© 2023 St. Louis Public Radio
Play Live Radio
Next Up:
0:00 0:00
Available On Air Stations

Two Separate Mo. House Committees Reject Medicaid Expansion Efforts

Marshall Griffin/St. Louis Public Radio

Medicaid expansion is dead for now in the Missouri House.

First, the Housesubcommittee that oversees the budgets for the Departments of Health, Mental Health and Social Services voted to approve those agencies budgets without including Governor Jay Nixon’s (D) callto expand Medicaid to an additional 259,000 Missourians next yearState Representative Sue Allen (R, Town and Country) chairs that subcommittee.

“We can’t afford it…it’s not rocket science," Allen said.  "If we expand, taking federal dollars now, which I do not believe would not use some state (general revenue), even with what we’re told the feds would do now, there will be a time (when) the feds will back off.”

About 90 minutes later, another House committee voted down a bill by Democrats that would have also expanded Medicaid in Missouri.  House Bill 627 was sponsored byMinority Floor Leader Jake Hummel(D, St. Louis).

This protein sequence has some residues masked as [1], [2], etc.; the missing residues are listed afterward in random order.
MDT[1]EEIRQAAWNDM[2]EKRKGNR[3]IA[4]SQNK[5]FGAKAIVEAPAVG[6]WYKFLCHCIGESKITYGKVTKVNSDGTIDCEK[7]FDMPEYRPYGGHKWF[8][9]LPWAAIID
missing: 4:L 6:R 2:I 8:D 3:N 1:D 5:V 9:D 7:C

“We’re talking about the creation of 24,000 jobs in the state of Missouri...$8.2 billion in federal investment, $9.6 billion in additional economic activity,” Hummel said.

State Representative Jay Barnes (R, Jefferson City) chairs the House Committee on Government Oversight, which was conducting the hearing on Hummel's bill.

“The way I see this is sort of a Brinks truck theory of economic development, where we ask the federal government to send as many Brinks trucks full of borrowed cash from China as it can possibly gather together and dump it into Missouri’s economy," Barnes said.

Barnes’ committee rejected the Medicaid expansion bill on a 2 to 5 vote.  He’s also one of the main sponsors of the Republicans’ alternate Medicaid proposal, which he says will be filed Tuesday.  It’s possible that House Democrats may try to amend the budget bills again when the full House Budget Committee takes them up in the coming weeks.

Follow Marshall Griffin on Twitter:  @MarshallGReport

Marshal was a political reporter for St. Louis Public Radio until 2018.